Wadjda lives in Saudi Arabia, a setting that is made ever more dominant due to the fact that it is the first film to be filmed entirely within the Kingdom. Due to this, the audience is trapped within their world through the constant images of dust and sand and heat. In fact, Al Mansour manages to so effectively involve us in the characters’ surrounds that stepping outside at the end of the movie into a concrete parking lot feels more foreign than the deserts on screen.
This is a slow movie which chooses to gradually involve us through everyday conversations and activities, rather than twists or turns. At times it could be difficult to pick out any type of climax or high point. This, however, is what makes the film so memorable. For it is the way it immerses us within the characters’ lives that forces us to become so attached to their stories and the means by which they get through every day in the deeply oppressive society they inhabit. Every single day presents challenges to Wadjda and her mother, well-known Saudi actress Reem Abdullah, as they struggle with the strict rules that govern them because of their gender — from the way Wadjda dreams of buying a bike to her mother’s desperation in attempting to stop her husband getting a second wife.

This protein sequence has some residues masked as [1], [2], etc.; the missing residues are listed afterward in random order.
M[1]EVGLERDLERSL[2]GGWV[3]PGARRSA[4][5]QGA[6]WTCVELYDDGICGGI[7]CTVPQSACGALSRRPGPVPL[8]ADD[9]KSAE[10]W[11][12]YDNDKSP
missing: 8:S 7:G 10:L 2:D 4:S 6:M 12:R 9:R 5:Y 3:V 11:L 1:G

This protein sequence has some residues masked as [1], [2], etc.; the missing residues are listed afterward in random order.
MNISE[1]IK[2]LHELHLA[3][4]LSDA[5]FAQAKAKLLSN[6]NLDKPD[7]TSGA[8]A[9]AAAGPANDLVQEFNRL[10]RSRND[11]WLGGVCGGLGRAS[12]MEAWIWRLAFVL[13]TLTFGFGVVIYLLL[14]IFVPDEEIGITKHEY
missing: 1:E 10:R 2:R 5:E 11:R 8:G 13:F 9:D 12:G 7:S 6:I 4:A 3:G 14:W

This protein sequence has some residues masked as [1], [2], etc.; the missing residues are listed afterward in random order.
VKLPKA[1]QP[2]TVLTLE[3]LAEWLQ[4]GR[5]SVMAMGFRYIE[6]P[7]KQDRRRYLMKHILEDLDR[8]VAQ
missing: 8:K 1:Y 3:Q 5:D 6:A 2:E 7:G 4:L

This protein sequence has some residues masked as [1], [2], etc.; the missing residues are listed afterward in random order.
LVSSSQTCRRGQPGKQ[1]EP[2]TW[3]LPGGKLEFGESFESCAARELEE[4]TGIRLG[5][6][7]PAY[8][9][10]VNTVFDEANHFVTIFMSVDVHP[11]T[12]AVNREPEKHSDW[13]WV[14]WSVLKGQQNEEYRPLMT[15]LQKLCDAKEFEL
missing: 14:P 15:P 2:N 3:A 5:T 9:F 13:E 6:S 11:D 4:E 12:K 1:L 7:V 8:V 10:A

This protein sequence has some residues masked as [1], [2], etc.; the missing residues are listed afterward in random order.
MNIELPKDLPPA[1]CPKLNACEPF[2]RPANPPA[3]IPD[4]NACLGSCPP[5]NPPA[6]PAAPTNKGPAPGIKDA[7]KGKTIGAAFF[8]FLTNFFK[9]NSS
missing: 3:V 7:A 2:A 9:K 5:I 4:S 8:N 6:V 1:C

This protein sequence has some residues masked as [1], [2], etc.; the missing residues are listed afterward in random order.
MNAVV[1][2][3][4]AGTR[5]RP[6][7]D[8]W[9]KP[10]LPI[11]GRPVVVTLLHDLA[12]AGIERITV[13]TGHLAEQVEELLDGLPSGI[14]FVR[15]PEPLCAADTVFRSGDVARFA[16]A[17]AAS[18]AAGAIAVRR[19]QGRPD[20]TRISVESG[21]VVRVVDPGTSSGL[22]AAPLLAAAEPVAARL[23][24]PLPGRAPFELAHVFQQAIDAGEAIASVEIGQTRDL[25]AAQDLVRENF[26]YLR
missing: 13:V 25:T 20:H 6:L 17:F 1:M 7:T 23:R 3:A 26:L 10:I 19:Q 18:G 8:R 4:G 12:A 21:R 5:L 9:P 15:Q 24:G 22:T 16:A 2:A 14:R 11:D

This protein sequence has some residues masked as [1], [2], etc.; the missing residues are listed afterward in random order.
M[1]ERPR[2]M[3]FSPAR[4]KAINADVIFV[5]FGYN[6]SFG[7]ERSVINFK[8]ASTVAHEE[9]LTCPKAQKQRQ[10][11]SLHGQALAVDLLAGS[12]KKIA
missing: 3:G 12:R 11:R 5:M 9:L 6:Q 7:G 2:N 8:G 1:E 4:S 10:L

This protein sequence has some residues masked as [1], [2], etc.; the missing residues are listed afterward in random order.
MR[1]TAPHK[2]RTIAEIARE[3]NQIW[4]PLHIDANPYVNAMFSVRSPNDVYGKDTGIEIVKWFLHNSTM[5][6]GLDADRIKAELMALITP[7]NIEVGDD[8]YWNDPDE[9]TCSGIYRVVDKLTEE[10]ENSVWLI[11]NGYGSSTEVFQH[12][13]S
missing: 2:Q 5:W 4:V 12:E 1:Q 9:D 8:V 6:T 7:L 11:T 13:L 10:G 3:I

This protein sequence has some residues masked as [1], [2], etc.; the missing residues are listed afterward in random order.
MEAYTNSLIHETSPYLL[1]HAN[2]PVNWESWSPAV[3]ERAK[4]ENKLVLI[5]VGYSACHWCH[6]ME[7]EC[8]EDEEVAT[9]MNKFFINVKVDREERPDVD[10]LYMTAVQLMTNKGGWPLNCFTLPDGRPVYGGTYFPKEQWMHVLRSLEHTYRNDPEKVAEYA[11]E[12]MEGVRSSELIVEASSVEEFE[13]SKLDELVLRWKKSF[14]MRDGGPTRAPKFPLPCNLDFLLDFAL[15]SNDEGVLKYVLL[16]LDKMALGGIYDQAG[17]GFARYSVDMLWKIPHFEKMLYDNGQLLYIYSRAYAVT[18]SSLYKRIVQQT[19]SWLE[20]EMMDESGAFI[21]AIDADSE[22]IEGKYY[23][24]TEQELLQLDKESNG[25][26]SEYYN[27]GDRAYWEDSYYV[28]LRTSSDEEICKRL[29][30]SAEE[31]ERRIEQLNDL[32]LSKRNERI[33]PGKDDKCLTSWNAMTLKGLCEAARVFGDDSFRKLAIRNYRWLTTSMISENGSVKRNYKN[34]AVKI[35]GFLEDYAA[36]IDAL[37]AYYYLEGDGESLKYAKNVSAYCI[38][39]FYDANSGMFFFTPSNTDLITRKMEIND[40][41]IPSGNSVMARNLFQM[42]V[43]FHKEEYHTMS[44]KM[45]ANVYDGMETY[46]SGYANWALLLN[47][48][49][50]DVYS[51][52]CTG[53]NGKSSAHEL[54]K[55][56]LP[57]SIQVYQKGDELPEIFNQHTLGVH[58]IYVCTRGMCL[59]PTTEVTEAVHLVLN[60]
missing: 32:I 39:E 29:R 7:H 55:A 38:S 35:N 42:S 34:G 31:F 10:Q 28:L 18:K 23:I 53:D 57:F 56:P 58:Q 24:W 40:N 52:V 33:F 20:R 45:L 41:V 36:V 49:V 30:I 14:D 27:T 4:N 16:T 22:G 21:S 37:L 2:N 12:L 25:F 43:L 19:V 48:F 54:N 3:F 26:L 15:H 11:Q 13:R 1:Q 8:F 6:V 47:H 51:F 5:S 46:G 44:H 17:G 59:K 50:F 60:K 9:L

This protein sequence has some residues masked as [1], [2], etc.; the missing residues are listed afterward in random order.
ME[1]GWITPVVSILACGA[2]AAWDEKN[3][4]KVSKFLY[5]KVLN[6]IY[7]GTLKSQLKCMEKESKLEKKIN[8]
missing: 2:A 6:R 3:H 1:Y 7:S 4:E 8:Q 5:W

These problems seem so foreign to a Western viewer — we would never even consider making a movie that revolves around what might seem ‘other’. But, as we learn, this is the way of life for so many Saudi Arabian women and it is this that makes Wadjda so profound as both a film and a window into a different part of the planet.
However, it is the lead actress, 12-year-old Waad Mohammed, who sets this movie apart, almost challenging you not to like her with her witty comebacks and positive demeanour. She lacks the ‘shininess’ or confidence of so many Western child actors but, rather, relies on a rough, natural spirit that truly radiates throughout the film. Waad carries the simple premise of a girl’s quest for a bike into a challenge of Saudi Arabian values and society. She, and this film, symbolise the push for change being led by her generation.
Al Mansour’s film is often difficult to watch in its effort to truthfully depict how women live in places we know so little about. However, despite these struggles, the film manages to end on a bittersweet note of hope for Wadjda, her mother and for the rest of their lives. It is this that brings us so intimately into the story and reminds the audience that, in our dreams and hopes and aspirations, we are not so different to these characters after all.
JESS NAYLOR is a young feminist and future journalism student. She loves riding bikes, listening to pop music and wearing converses, just like Wadjda.